All Saints Organ Appeal
You might have noticed that the Church organ has been sounding a little differently on Sunday mornings recently, with a few strange sounds coming from the historic instrument.
It's not that Luke, Hywel and Angela have lost their touch, far from it, it's because the organ is beginning to need some urgent repair.
The wooden sliders that let air into the pipes have warped, probably not helped by the low humidity levels in the building. The bellows are leaking in places and there has been some water damage prior to the re-roofing of the Church. It's estimated that it could cost in excess of £30,000 to put everything right and to make a few more additions to what is often regarded as one of the finest organs in Wales.
That's the bad news! The good news is that we have already got F-21,624 pledged for the work, thanks to a legacy of £10,000 from the late Dr Marjorie James and a gift of £9,224 from the Mumbles Old age Welfare Association from Mrs Miri Clement. We also have a further £2,400 from the recent sponsored Hymnathon and we hope that this year's Mumbles Music Festival will raise money for the appeal as well.
Parts of the organ are 146 years old. It was first installed into a purpose built chamber in 1873 as a gift of the Crawshay family, who were wealthy industrialists in Merthyr Tydfil and had a summer residence in Langland. The organ was built by Robert Posthill of York and some of his Victorian pipework is still in use today.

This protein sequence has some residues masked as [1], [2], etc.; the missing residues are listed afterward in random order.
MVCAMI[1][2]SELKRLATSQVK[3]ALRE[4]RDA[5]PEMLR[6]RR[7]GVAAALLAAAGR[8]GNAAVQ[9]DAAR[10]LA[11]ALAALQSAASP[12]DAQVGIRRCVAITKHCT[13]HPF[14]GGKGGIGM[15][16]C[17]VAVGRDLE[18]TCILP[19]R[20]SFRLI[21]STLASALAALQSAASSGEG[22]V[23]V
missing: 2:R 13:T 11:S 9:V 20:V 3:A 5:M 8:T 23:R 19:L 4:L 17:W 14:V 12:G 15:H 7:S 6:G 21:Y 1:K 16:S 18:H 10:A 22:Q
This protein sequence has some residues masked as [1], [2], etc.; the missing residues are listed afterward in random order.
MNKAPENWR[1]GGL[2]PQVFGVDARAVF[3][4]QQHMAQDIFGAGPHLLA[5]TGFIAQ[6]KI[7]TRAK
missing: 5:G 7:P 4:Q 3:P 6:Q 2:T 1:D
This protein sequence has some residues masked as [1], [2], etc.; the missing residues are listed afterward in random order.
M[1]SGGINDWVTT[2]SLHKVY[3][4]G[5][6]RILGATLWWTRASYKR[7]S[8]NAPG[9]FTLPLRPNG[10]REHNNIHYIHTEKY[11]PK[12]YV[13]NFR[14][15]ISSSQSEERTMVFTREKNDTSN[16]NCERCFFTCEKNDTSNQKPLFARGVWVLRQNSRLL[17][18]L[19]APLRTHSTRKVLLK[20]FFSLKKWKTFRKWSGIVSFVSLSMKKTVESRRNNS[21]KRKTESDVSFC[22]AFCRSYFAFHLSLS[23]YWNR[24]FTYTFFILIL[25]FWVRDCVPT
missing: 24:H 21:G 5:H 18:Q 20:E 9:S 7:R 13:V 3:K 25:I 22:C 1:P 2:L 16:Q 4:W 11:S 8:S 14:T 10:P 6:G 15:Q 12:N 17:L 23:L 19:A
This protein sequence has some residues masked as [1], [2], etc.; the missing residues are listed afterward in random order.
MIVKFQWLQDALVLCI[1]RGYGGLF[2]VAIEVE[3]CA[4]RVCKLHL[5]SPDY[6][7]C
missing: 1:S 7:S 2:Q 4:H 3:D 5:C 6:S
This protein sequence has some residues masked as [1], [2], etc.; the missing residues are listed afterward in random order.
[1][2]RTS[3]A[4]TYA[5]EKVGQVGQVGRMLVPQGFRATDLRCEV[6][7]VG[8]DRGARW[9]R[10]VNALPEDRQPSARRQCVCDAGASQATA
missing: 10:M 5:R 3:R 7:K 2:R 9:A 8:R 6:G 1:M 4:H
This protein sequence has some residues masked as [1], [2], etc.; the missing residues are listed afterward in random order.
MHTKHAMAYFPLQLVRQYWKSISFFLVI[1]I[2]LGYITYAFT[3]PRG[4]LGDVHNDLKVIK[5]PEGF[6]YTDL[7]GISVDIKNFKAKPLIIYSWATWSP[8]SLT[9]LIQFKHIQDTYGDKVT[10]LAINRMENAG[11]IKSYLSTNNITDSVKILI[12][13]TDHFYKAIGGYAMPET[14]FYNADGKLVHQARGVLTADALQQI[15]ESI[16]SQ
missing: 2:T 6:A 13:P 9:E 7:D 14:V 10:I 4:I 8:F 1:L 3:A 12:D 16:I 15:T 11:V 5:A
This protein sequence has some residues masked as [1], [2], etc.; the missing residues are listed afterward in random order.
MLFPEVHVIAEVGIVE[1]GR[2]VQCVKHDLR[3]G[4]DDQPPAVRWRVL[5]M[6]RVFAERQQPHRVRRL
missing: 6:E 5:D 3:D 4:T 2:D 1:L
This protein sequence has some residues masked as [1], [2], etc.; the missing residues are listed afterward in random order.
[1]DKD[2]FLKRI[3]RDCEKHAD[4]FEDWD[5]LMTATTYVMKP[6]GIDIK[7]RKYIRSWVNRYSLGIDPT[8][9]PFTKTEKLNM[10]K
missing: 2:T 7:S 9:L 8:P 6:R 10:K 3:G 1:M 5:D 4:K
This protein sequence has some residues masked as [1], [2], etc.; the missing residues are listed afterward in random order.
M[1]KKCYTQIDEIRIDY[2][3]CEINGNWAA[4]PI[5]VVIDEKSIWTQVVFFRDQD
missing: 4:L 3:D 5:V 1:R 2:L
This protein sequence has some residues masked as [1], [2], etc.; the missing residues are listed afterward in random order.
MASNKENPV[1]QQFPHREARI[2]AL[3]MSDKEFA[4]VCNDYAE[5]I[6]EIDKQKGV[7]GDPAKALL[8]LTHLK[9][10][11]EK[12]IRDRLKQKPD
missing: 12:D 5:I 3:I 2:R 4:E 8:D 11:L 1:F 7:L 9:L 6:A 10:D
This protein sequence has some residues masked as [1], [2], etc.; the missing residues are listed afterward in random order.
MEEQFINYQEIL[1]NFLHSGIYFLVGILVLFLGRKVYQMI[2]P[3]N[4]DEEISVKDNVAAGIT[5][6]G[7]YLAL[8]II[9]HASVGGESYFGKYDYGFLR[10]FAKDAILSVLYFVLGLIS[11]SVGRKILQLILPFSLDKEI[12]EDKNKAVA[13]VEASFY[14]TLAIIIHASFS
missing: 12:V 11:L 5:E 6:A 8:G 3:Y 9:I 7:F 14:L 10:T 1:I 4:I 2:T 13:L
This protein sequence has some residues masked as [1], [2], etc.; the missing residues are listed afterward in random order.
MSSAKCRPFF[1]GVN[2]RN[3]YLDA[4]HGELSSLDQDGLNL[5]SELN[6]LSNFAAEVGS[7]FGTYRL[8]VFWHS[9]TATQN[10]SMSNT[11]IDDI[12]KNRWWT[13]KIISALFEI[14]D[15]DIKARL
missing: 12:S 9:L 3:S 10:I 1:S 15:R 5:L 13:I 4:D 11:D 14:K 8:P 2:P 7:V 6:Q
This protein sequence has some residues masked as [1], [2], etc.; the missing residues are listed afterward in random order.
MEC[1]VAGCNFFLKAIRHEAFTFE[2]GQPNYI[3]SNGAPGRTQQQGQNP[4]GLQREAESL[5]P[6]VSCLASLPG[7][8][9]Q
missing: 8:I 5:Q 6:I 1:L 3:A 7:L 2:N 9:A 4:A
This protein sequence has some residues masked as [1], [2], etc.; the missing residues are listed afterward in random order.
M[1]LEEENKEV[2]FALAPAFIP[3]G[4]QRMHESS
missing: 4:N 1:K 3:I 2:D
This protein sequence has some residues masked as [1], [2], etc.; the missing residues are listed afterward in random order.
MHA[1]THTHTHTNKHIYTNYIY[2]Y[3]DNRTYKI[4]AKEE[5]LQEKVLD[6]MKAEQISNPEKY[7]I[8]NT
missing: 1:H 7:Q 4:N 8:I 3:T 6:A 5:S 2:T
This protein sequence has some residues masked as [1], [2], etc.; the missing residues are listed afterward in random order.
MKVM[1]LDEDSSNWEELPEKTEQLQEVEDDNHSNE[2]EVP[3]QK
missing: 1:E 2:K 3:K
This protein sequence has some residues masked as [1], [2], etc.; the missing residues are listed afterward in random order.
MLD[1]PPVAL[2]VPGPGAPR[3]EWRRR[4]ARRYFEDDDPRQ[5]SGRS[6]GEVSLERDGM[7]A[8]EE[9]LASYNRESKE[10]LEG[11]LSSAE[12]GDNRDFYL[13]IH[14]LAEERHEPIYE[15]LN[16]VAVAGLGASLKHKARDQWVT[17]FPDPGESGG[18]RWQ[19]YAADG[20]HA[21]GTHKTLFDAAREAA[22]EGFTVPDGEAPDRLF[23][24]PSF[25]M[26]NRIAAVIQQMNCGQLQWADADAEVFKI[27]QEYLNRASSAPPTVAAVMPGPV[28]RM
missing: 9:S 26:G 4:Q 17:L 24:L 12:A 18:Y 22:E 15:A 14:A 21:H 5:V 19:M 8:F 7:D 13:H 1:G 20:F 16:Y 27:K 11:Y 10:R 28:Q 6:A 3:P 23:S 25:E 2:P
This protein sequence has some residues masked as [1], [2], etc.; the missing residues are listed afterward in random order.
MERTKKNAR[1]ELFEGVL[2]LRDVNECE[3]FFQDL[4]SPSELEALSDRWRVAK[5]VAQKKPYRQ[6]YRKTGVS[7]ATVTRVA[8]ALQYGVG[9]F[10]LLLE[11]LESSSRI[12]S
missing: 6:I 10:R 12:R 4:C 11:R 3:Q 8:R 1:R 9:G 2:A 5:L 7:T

In 1916 it was greatly enlarged and moved to where it is now housed - the gallery north of the chancel. This work was overseen by Peter Conacher, a well known organ builder in Huddersfield.
The instrument has been rebuilt several times since. The last major restoration was in 1998 and was completed by Daniel's of Clevedon at a cost of £105,000. In 2009 a new digital unit was added to enlarge the pedal organ, giving it a cathedral like rumble!
The three manual organ at All Saints' is often in demand for concerts and recitals during the year and has been used to teach a dozen young organ scholars the 'King of instruments' over the last twenty years. If all goes well we plan to restore it in the earlier part of next year and add some new digital stops to it.
We hope that much of the further funding we need will come in through grants and fundraising at this year's Mumbles Festival of Music a& the Arts. This and the project itself will be overseen by our directors of music and by a small committee of helpers.
We are around £8,000 short to complete this work. Though we don't intend asking Church members to dip into their pockets again, which they did so generously for the restoration appeal, any contributions, large or small will be gratefully received.
'Loud organs His glory forthtell in deep tone'